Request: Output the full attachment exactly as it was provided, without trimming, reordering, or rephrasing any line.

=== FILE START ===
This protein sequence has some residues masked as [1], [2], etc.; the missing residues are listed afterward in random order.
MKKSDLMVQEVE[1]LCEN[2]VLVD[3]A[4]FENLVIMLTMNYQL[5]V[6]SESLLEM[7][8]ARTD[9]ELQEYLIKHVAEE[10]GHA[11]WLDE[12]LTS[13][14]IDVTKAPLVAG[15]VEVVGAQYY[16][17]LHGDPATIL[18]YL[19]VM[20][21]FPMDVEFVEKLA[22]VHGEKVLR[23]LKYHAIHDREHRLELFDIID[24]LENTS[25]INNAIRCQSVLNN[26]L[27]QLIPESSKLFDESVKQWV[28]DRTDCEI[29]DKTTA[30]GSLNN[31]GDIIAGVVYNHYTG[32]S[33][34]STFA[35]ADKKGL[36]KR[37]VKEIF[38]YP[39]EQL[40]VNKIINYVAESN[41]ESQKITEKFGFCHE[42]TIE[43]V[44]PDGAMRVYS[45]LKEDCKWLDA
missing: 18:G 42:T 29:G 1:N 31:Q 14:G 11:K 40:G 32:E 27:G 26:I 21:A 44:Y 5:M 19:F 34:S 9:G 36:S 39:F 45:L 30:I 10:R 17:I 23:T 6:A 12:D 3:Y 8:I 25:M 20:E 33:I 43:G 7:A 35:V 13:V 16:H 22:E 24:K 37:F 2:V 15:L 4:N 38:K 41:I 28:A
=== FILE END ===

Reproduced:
This protein sequence has some residues masked as [1], [2], etc.; the missing residues are listed afterward in random order.
MKKSDLMVQEVE[1]LCEN[2]VLVD[3]A[4]FENLVIMLTMNYQL[5]V[6]SESLLEM[7][8]ARTD[9]ELQEYLIKHVAEE[10]GHA[11]WLDE[12]LTS[13][14]IDVTKAPLVAG[15]VEVVGAQYY[16][17]LHGDPATIL[18]YL[19]VM[20][21]FPMDVEFVEKLA[22]VHGEKVLR[23]LKYHAIHDREHRLELFDIID[24]LENTS[25]INNAIRCQSVLNN[26]L[27]QLIPESSKLFDESVKQWV[28]DRTDCEI[29]DKTTA[30]GSLNN[31]GDIIAGVVYNHYTG[32]S[33][34]STFA[35]ADKKGL[36]KR[37]VKEIF[38]YP[39]EQL[40]VNKIINYVAESN[41]ESQKITEKFGFCHE[42]TIE[43]V[44]PDGAMRVYS[45]LKEDCKWLDA
missing: 18:G 42:T 29:G 1:N 31:Q 14:G 11:K 40:G 32:E 27:G 26:I 21:A 44:Y 5:M 19:F 34:S 9:G 36:S 39:F 45:L 30:I 10:R 17:I 23:T 6:A 12:D 3:Y 8:I 25:M 20:E 33:I 43:G 7:A 35:V 13:V 16:H 22:E 24:K 37:F 2:V 15:L 4:N 38:K 41:I 28:A